5 Common Gold Myths Explained

gold myths

Before buying gold it’s worth knowing what is a myth and what is reality.

Gold has been around for over 5,000 years, and has since been a large part of our culture. This means that everyone is aware that gold exists, but not everyone understands how gold prices work or the benefits of having it as part of your portfolio.

We put together an article that would explain some of the common gold myths you may have heard, and why they aren’t true.

 

1. Buying gold stocks is just as good as buying bullion gold

Buying gold stocks or gold ETF funds is different from buying real, physical gold. Buying gold stocks and ETFs means you are buying a portion of a gold-mining company, or are buying into a larger gold fund. Your investment is an electronic book entry, which means you don’t have as much control over your investment and your money could be more exposed to the uncertainties of the market. If you had invested in the London Gold Exchange ETF, for example, you would have had to sell all your investments when they permanently closed for business in September 2011. This doesn’t happen with physical gold bullion – the inherent value of gold means your gold investment will remain valuable no matter what happens.

Buying gold stocks is a strategy for those who want to invest in gold as an appreciating asset. In a downturn, the shares of a gold mining company will be lower, so investors can buy them at a cheaper price and sell them for more when prices increase.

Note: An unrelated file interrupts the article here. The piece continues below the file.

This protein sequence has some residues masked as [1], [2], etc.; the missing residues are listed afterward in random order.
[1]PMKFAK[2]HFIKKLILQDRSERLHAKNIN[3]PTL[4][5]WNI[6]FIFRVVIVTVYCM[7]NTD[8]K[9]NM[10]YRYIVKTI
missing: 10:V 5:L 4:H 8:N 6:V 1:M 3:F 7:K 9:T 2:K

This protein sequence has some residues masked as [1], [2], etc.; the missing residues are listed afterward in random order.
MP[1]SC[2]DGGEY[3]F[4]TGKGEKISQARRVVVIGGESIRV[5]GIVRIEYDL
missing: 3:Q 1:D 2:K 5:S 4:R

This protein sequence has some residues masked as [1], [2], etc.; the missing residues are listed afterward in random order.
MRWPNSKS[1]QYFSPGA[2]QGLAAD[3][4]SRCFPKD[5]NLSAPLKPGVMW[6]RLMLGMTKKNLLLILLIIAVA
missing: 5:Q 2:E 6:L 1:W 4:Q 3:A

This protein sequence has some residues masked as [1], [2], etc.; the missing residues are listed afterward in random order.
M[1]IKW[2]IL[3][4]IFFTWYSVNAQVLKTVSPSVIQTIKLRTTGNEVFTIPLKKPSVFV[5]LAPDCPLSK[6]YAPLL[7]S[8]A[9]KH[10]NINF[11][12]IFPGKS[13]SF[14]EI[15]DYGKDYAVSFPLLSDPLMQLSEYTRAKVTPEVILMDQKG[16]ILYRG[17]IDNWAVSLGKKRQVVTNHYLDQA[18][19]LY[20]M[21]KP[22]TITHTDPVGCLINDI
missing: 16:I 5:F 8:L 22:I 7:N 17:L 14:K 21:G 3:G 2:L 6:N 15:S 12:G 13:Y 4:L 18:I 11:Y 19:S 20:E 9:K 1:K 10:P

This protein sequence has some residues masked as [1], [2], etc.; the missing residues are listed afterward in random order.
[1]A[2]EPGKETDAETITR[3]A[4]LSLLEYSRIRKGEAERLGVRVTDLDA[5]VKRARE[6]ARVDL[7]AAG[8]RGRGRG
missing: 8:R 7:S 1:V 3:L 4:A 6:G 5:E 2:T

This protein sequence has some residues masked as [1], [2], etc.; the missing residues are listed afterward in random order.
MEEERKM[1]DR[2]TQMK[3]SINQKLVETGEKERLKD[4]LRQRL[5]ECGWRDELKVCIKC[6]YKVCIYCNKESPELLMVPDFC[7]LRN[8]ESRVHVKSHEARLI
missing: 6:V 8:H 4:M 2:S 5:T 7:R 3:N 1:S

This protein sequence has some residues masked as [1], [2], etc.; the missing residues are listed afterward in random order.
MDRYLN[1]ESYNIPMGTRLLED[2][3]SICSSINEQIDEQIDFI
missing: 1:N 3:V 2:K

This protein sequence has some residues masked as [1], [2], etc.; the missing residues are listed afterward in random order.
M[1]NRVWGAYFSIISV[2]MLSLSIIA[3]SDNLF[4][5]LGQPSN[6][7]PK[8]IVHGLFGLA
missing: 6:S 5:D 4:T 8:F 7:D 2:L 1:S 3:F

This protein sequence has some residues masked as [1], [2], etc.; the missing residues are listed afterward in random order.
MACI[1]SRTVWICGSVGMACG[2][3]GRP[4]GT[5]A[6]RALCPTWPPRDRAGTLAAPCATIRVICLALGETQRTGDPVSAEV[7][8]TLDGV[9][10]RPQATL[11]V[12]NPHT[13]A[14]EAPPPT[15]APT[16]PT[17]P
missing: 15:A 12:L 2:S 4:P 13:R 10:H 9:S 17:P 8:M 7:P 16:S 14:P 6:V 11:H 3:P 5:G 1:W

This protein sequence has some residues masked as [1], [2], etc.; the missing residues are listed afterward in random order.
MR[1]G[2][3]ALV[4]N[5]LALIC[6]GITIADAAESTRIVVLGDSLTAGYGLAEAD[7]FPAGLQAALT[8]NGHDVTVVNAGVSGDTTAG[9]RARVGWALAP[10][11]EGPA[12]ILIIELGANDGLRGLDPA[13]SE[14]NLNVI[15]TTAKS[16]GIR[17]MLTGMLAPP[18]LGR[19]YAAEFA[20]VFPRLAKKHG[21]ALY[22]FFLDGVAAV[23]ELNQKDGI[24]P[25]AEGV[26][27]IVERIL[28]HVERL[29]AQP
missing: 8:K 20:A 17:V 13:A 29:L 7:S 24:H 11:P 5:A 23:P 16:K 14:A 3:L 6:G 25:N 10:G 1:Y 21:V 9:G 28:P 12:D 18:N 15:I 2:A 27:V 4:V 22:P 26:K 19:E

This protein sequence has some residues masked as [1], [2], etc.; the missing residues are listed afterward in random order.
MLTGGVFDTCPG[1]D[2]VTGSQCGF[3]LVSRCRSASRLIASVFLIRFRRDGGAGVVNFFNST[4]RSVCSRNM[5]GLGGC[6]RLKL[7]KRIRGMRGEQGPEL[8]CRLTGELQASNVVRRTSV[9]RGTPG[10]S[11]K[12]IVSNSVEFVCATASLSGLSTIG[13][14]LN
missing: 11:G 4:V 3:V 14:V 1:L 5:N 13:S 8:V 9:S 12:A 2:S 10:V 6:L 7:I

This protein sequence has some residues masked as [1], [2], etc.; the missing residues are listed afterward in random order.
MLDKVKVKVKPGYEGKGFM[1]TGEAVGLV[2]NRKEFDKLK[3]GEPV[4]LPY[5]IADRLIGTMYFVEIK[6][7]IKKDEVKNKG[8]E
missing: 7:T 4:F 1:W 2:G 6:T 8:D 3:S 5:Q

However, for those who are buying gold to preserve wealth, beat inflation and diversify their portfolio, physical gold bullion is the better investment.

 

2. Gold doesn’t beat inflation

Depending on the time period you are looking at, gold does or does not beat inflation.

During a certain period of years, such as during the 70s, gold did not beat inflation. However, long term, gold does beat inflation. According to some sources, Romans could buy a toga, belt and shoes with one ounce of gold. Today, with one ounce of gold (which equals £1,400), one could buy a very nice suit, shoes and a belt. However, some argue that this though process is a bit of a stretch.

If we look at the rate of inflation in today’s time period, we can see that gold has been beating inflation since 2008:

gold inflation graph

(image from Sunshine Profits) (yellow for gold, red for inflation).

Usually, gold works as an inflation hedge when inflation increases, which is the case when the global monetary system seems unstable and citizens fear the state of their currency. From the year 2010 to 2020, the price of gold has increased by 36% – in that time period, gold most definitely beat inflation.

Does this mean that gold could not beat inflation in the future? Yes, it could be. However, during the times when gold is not beating inflation, you are still diversifying your portfolio against a market crash and currency risk.

 

3. You need a lot of money to buy gold